The Quizzes March On!

“Fight Against Stupidity And Bureaucracy”

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The quizzes do March on and we are starting this month with a good mix of questions. Some you should get without too much difficulty and some you will have to think about for a while.

Oh yes, and one that I will be surprised if anyone gets the bonus points for. You’ll know it when you see it.

As usual if you do get stuck, you can find the answers waaaaaaaaaaaaaaaaaaaaaaaaaaaaaay down below, but please NO cheating.

Enjoy and good luck.

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quiz 05

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Q.  1:  ‘Solidarity’ was an important Trade Union in which country in the 1980s?

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Q.  2:  In lawn bowls (and its indoor version), what is the target ball called?

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Q.  3:  Which creature lives on mulberry leaves?

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Q.  4:  In the USA what cities are known as the

 a) Big D?    b) Steel City?    c) City of Brotherly Love?    d) Emerald City?

(A point for each correct answer and a bonus point if get all four correct.)

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Q.  5:  In relation to power what is the equivalent of 746 watts?

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Q.  6:  What word denoted the new policy of openness adopted by Mikhail Gorbachev’s government in the Soviet Union?

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Q.  7:  What well known pottery form takes its name from the Italian for “baked earth”?

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Q.  8:  How long did Rip Van Winkle sleep for?

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Q.  9:  What term is given to a piece of rock or metal from space that reaches the surface of the Earth?

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Q. 10:  The suffix ‘stan’ is Persian for ‘place of’ or ‘country’. The names of seven countries end in ‘stan’, what are they? (You get a point for each one you can name correctly and five (yes, 5) bonus points if get them all correct.) 

a) _ _ _ _ _ _ _ stan  

b)  _ _ _ _ _ _ stan       

c) _ _ _ _ _ _ stan    

d) _ _ _ _ stan      

e) _ _ _ _ _ _ stan      

f) _ _ _ _ _ _ _ _ stan    

g) _ _ _ _ _ _ stan

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Q. 11:  What color is the most-prized variety of jade?

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Q. 12:  Whose theorem uses a 3, 4, 5 triangle?

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Q. 13:  Piraeus serves as the port for which major city?

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Q. 14:  Which insects communicate with one another by dancing?

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Q. 15:  What was the name of Captain Nemo’s submarine?

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Q. 16:  What creature is an ophidiophobe afraid of?

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Q. 17:  In the US and the UK what is the name given to the government department responsible for formulating and recommending economic, financial, tax, and fiscal policies?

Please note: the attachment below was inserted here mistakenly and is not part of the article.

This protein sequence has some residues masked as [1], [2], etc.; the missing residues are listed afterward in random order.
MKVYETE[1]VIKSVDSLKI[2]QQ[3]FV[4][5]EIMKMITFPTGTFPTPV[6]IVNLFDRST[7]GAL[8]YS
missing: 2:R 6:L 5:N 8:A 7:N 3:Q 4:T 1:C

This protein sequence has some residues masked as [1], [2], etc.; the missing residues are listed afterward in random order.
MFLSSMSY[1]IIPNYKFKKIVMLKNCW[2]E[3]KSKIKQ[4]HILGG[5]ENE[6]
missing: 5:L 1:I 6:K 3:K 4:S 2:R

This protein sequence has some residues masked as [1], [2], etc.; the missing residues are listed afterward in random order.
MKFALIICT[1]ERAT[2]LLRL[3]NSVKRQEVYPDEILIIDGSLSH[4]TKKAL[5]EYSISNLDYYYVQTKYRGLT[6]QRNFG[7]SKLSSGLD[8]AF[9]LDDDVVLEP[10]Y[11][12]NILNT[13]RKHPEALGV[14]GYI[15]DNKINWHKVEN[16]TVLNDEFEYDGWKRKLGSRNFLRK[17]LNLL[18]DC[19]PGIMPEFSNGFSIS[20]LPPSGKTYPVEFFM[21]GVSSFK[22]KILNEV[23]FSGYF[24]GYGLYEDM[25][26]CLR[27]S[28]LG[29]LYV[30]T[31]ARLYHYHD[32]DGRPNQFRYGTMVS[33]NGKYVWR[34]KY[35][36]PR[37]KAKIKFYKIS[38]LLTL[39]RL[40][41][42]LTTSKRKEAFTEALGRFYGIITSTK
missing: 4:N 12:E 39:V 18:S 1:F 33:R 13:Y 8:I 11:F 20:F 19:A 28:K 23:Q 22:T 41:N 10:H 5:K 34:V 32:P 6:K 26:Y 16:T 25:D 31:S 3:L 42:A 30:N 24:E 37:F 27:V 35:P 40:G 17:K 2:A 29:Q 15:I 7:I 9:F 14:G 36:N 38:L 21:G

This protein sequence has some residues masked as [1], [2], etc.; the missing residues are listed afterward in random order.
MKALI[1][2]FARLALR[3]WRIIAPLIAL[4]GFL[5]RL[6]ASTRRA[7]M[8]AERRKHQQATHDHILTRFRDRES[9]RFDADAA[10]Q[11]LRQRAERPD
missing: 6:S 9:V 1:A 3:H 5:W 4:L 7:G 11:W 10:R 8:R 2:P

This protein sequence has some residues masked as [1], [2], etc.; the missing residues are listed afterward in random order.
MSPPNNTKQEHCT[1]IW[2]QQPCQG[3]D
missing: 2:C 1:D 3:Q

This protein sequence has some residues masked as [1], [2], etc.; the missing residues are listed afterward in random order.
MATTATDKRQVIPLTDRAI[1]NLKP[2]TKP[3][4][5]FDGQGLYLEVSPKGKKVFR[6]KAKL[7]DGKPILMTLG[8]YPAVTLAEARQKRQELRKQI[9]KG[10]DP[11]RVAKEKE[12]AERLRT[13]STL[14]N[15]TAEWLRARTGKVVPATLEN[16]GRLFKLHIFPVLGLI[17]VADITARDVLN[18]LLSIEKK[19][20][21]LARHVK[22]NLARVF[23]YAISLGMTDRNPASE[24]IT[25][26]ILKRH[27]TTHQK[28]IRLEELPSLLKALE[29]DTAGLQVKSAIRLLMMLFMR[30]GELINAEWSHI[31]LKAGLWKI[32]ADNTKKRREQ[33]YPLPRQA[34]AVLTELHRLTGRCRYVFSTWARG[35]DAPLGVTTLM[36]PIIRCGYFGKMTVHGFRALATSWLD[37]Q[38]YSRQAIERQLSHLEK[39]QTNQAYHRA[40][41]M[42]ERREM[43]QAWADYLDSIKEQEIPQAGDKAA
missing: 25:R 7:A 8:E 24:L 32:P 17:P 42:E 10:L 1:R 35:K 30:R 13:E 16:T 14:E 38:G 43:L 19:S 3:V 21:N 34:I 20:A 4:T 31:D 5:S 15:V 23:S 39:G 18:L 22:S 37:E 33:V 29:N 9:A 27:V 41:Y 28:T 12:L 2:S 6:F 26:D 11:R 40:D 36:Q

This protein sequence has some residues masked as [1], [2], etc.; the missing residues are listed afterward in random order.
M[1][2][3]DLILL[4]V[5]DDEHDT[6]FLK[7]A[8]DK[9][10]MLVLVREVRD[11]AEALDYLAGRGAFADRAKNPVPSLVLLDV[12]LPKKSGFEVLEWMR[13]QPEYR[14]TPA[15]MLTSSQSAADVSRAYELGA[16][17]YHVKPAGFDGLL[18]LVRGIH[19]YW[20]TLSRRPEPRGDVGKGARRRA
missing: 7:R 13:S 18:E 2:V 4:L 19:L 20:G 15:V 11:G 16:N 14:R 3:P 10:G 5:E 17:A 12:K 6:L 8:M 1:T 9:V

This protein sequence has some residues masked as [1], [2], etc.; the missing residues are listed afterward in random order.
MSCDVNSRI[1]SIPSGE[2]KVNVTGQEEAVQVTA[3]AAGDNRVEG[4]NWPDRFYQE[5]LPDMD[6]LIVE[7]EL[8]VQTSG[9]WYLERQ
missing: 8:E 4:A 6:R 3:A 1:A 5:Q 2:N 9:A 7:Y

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Q. 18:  Which of the 12 Zodiac signs start with the letter ‘L’ ?

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Q. 19:  Which English politician, when told by Lady Nancy Astor that if he were her husband she’d put poison in his coffee, replied that if she were his wife he’d drink it?

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Q. 20:  What popular song originated as the jingle “Buy the World a Coke” in the groundbreaking 1971 “Hilltop” television commercial for Coca-Cola? (A bonus point is available if you can also correctly name the group.)

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ANSWERS

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Q.  1:  ‘Solidarity’ was an important Trade Union in which country in the 1980s?

A.  1:  Poland.

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Q.  2:  In lawn bowls (and its indoor version), what is the target ball called?

A.  2:  Jack.

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Q.  3:  Which creature lives on mulberry leaves?

A.  3:  The Silk worm.

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Q.  4:  In the USA what cities are known as the

    a) Big D?      b) Steel City?      c) City of Brotherly Love?      d) Emerald City?

(A point for each correct answer and a bonus point if get all four correct.)

A.  4:  The correct answers are   

a) The Big D = Dallas     

b) The Steel City = Pittsburgh       

c) The City of Brotherly Love = Philadelphia            

d) The Emerald City = Seattle

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Q.  5:  In relation to power what is the equivalent of 746 watts?

A.  5:  746 watts is the equivalent of 1 horse power.

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Q.  6:  What word denoted the new policy of openness adopted by Mikhail Gorbachev’s government in the Soviet Union?

A.  6:  Glasnost.

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Q.  7:  What well known pottery form takes its name from the Italian for “baked earth”?

A.  7:  Terracotta.

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Q.  8:  How long did Rip Van Winkle sleep for?

A.  8:  Twenty years.